[PRINTED NOTICE OF FUNERAL PROCESSION FOR COMMODORE MATTHEW C. PERRY, COMMANDING THE SEVENTH REGIMENT OF THE NEW YORK STATE MILITIA TO ACT AS THE FUNERAL ESCORT FOR PERRY'S REMAINS].

New York. March 5, 1858. [1]p., printed on a wide octavo sheet bordered in black. Small faint stain in upper margin, else fine. Item #WRCAM47075

A rare piece of ephemera from the funeral ceremonies commemorating the death of Commodore Matthew C. Perry, best known for leading the mission that opened Japan to trade with the United States and the West in the mid- 1850s. This order instructs New York's 7th Regiment to act as the funeral escort for Perry's remains. Matthew C. Perry (1794-1858) also gained fame for other exploits in a long naval career that began with combat in the War of 1812, and continued through service in the Mediterranean and during the Mexican-American War. Commodore Perry fell ill with rheumatism in February, 1858, just two months after completing his published account of the mission to Japan. Perry died in New York on March 4, 1858, and this notice was printed the following day. It is Regimental Order No. 5, issued to the Seventh Regiment of the New York State Militia National Guard. It commands, "in compliance with Division and Brigade Orders, this Regiment will parade, fully armed and equipped, with overcoats, without knapsacks, to morrow, Saturday, the 6th instant, for the purpose of acting as the Funeral Escort to the remains of the late Commodore Matthew C. Perry. Line will be formed in La Fayette Place, at three-quarters past 1 o'clock, precisely. Field and Staff will appear dismounted. The usual Badge of Mourning will be worn on the left arm." The sheet is signed in manuscript in the lower margin by a third person below the printed names of Col. A. Duryee and W.A. Pond, Adjutant. Biographer Samuel Eliot Morison describes the scene in New York following Perry's death: "For three days, flags on public buildings and on ships in New York harbor were half-masted; and the Commodore's funeral, on the afternoon of Saturday, 6 March, was a civic event. Honorary pallbearers included General Winfield Scott, Commodore John D. Sloat, and Perry's old and trusted shipmates Captains McCluney, Breese and Bigelow. The body was escorted from the Perry residence, 38 West 32nd Street, to St. Mark's Church by New York's crack 7th Regiment, two hundred militia officers...a marine guard, and a contingent of fifty bluejackets who had taken part in the Japan Expedition....As the funeral procession passed down Fifth Avenue to 14th Street, then down Second Avenue to St. Mark's at 10th Street, church bells tolled and minute guns were fired by the Brooklyn Navy Yard and by every warship in the harbor." MORISON, OLD BRUIN, pp.431-432.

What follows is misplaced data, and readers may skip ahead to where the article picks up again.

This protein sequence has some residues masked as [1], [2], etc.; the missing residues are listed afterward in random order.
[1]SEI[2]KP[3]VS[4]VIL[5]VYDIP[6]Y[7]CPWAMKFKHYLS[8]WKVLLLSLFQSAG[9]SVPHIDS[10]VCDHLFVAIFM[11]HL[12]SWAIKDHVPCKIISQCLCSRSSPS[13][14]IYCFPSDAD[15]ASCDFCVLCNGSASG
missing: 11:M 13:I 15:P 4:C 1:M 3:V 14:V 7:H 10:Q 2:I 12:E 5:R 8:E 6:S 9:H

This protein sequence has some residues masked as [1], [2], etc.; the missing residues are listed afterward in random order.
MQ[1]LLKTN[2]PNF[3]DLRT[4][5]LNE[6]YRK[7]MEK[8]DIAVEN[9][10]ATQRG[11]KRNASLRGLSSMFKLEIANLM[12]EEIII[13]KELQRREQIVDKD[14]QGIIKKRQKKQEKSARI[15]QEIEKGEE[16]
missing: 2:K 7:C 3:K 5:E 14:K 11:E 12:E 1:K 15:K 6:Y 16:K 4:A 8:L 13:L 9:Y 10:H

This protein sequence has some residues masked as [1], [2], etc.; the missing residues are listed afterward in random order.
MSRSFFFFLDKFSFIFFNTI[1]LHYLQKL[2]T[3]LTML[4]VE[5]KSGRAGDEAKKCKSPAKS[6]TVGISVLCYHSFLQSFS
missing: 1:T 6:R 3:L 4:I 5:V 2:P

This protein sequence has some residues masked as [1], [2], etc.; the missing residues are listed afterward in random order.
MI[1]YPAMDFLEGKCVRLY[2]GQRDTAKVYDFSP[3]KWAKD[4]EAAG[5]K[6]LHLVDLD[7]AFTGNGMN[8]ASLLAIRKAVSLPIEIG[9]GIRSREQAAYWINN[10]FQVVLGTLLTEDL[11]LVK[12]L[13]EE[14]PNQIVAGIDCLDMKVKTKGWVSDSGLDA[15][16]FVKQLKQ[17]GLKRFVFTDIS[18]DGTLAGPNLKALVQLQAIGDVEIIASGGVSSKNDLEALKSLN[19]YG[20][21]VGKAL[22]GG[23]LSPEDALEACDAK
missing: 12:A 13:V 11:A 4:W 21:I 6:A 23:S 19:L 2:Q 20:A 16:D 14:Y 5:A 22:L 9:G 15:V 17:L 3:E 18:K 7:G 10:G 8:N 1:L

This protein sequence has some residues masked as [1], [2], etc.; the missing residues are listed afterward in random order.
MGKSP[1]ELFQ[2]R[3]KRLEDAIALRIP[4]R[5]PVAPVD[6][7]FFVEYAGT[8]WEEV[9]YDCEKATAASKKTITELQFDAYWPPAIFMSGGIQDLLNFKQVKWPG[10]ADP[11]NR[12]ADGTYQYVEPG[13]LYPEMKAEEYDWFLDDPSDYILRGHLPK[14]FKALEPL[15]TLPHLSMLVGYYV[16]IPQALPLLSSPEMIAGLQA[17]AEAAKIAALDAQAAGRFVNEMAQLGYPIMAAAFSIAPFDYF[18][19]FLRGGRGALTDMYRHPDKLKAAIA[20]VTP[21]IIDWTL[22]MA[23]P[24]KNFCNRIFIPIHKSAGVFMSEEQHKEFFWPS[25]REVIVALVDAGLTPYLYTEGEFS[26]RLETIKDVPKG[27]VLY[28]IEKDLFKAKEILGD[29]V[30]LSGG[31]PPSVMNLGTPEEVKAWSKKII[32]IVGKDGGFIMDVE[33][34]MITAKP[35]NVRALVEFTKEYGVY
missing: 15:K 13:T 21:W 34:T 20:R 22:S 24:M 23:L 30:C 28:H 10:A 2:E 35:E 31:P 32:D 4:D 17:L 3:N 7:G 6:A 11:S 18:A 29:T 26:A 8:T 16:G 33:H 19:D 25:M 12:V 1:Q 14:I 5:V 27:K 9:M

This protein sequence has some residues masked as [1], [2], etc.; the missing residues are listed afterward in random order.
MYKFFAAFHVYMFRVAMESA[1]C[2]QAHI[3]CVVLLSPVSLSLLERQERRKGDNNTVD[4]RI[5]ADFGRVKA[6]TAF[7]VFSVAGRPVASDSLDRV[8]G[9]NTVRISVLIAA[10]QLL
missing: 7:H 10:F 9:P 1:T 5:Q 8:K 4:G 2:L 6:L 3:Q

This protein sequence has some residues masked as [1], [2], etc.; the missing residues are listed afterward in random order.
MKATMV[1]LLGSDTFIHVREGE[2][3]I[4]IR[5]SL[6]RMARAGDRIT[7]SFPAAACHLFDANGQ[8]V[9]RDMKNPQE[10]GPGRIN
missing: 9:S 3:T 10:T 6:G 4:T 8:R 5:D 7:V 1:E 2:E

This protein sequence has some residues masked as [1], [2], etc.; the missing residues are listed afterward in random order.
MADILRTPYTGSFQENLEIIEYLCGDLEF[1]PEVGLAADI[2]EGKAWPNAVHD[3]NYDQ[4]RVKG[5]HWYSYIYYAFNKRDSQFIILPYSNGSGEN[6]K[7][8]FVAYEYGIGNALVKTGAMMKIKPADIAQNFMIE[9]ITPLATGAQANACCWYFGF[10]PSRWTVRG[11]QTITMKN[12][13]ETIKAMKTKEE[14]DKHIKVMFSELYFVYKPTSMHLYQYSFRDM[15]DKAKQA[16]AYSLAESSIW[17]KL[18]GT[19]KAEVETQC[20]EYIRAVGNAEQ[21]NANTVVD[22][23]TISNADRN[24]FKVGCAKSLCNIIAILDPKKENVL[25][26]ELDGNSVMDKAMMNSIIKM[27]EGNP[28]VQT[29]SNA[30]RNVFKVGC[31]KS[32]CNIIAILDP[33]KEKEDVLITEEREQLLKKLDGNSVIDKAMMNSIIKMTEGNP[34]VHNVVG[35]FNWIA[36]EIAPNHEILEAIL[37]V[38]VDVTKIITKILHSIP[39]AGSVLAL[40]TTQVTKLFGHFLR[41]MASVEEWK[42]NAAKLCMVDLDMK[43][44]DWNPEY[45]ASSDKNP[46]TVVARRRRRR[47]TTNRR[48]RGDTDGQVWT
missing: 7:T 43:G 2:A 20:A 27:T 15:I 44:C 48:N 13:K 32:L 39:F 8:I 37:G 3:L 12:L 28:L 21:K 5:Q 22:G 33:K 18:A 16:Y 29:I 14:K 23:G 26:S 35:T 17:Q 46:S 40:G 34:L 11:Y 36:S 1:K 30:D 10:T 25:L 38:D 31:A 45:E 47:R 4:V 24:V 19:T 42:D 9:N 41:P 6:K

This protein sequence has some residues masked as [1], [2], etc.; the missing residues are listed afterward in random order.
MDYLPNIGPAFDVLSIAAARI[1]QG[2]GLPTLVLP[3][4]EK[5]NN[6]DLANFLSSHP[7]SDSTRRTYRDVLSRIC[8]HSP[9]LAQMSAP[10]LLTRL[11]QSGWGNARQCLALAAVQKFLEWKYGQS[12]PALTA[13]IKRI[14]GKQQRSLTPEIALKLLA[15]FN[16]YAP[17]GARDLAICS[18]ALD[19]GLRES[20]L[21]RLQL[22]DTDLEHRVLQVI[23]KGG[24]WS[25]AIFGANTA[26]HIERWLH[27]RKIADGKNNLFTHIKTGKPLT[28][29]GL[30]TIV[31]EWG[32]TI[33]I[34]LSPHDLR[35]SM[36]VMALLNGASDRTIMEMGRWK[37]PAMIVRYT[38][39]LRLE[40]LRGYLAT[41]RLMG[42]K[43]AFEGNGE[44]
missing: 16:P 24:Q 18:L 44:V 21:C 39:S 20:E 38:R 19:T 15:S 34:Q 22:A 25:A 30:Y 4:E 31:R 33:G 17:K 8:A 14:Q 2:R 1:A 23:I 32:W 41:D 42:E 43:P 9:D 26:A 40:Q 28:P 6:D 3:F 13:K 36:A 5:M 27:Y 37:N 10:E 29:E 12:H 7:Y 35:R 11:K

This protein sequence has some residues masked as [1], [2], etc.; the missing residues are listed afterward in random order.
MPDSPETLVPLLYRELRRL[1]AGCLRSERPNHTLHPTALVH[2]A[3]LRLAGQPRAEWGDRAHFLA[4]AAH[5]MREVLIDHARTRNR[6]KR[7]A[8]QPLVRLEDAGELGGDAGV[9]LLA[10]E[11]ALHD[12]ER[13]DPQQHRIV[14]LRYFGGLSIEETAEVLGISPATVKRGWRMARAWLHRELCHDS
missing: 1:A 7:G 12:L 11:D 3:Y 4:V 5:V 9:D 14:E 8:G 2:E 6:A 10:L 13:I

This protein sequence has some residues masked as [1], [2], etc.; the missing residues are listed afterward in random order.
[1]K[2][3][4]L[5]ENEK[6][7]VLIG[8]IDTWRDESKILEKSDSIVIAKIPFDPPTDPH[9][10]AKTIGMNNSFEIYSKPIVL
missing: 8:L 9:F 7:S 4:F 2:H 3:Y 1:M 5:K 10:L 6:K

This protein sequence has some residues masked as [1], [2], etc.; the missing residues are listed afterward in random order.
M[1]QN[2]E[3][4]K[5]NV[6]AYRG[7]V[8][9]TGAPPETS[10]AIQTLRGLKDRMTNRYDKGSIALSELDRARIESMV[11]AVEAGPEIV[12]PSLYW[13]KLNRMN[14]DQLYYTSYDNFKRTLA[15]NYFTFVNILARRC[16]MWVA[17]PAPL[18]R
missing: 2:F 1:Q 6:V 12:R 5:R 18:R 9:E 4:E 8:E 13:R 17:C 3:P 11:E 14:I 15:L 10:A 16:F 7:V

Price: $400.00